Brothers Colin, a junior, and Matt Josselyn, a freshman, both of Hanson, joined together to play baseball for Bridgewater State University this season.
When freshman Matt Josselyn of Hanson decided he no longer wanted to attend the University of New Hampshire, he knew right where he wanted to go. With his brother Colin, a junior, attending Bridgewater State University, it seemed like the perfect fit.
“He had a big impact just to go somewhere where I was more comfortable and had a way in at the school, with my brother being there, was very influential,” Matt, who transferred to the school this semester, said of his older brother.
The move certainty grew their relationship, which already was close.
“He’s over almost every day to play video games and relax,” Colin said of Matt.
Not only do they share the same couch and television on occasion, but they rep the same Bears uniform out on the diamond as well, and it’s been a special season for them both.
The brothers — despite their ties — didn’t get to play much competitive baseball at all growing up together due to the near two-year age gap. All they had was a season of fall ball and a summer of Legion ball together, and Matt wasn’t ready to advance to the varsity level at Whitman-Hanson Regional High until after Colin graduated.
“Being able to work together at it is something we had never really done,” Colin explained. “We played catch all through the summer and a little bit in the fall, and now him standing next to me on the foul line playing catch everyday has definitely grown our relationship a little more.”
Bridgewater State head coach Rick Smith said having the Josselyn brothers — who are both pitchers — on his club adds a sense of family in the team dynamic, and he likes it.
“It’s always good to have a brother combination because one looks out for the other,” Smith said. “Right away I could notice Colin was kind of taking Matthew under his wing and making sure Matthew was adjusting well.”
For Colin, last year was tough as he suffered a season-ending labrum tear in his throwing shoulder before the Bears’ annual season-opening trip to Florida. In his return to the bump this season — which came March 6 against Eastern Nazarene — he was lifted after 5.2 innings. With a runner on second base and two outs, there was a call to the bullpen for his younger brother Matt.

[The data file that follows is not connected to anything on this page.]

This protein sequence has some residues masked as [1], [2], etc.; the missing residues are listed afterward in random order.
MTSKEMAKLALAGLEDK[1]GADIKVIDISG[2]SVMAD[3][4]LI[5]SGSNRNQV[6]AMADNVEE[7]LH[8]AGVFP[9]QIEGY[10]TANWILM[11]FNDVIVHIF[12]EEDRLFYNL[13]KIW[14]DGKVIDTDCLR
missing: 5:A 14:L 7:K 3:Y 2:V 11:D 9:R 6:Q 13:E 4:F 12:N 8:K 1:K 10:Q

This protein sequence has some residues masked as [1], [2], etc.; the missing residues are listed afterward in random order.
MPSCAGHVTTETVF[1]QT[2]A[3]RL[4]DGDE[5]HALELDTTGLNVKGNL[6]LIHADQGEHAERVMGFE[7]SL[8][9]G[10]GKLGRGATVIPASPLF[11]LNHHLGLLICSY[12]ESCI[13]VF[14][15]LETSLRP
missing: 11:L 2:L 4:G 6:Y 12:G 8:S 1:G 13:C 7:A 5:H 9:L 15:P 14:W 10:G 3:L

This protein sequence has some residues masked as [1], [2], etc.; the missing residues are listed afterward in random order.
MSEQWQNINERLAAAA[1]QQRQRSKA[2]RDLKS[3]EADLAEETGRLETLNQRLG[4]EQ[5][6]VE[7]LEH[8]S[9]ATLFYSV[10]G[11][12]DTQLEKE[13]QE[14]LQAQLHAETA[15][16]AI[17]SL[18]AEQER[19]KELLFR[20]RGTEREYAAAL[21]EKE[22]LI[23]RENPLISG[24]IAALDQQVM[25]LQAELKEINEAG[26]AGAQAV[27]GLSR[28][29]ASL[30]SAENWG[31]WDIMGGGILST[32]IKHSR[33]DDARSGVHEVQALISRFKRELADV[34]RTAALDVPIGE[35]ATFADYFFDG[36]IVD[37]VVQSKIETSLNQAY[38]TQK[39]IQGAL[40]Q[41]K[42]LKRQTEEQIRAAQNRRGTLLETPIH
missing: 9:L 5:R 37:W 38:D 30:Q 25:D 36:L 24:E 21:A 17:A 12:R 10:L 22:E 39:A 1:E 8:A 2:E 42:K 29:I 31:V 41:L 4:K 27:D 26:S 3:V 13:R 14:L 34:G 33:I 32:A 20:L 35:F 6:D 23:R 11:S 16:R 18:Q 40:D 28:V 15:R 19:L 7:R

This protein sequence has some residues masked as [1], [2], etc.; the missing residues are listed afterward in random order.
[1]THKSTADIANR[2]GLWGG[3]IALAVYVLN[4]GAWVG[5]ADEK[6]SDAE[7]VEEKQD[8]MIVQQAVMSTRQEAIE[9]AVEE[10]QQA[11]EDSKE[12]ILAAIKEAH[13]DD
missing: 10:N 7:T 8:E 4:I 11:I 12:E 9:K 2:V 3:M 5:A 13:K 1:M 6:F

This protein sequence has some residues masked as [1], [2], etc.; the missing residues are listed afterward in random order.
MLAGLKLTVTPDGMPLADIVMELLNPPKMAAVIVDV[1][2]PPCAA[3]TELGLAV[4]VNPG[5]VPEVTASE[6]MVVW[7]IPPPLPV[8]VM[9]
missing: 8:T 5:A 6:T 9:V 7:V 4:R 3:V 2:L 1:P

“I thought it was pretty amazing,” Matt said of what was his first collegiate appearance. “I don’t think I’ve ever pitched on the same mound that he has ever in my life. So, it was pretty special to come in and I know it was pretty special for our parents to watch that of him handing the reins and putting his confidence in me to continue pitching a great game, which he did before me.”
Colin said when he saw his younger brother warming up between innings, he tried to give him a jolt of confidence.
“I just said, ‘Hitters aren’t as good as you think they are. I know it’s college and they’re probably a little better [because] your above-average high school players are playing in college. But, you’re an above-average high school pitcher so just go out and do you,’’’ Colin said.
Matt fired 1.1 scoreless frames in relief.
“It was very cool to watch and early in the year I kind of tried to play on it,” Bridgewater State pitching coach Josh White said. “And I said to Colin, ‘Listen, your brother is going to pick you up right here.’ And we tried to use that as a motivational thing and it was pretty cool to watch though and it’s something I’ve never seen.”
Colin said he’s used his little brother as motivation for some time now.
“In the competitive spirit of it, since I’ve been in college, I’ve always heard stories of him excelling at the high school level,” Colin said, “so it made me try harder to have my parents go back from my game and say, ‘Hey, Colin looked good today too.’ Just because of that little brother competitive rivalry aspect, so it kind of propelled me to work harder and it also helped him.”
Having an older brother who grew up as a talented baseball player certainty had its benefits to Matt.
“I think he definitely has [made me a better player],” Matt said. “I saw him when I was in middle school and through high school [where] he was a three-year varsity player and I knew I wasn’t as good as him, but I always tried to be as good as him, so to finally get my chance and play on the same team as him, it’s pretty cool.”
Since that outing, both Colin and Matt have seen action in three games apiece and shared the hill April 11 against Curry.
“It is pretty cool,” Colin said. “For him, I think he gets to see a familiar face. I think I get more nervous watching him pitch than he is. It’s very nice to have him around.”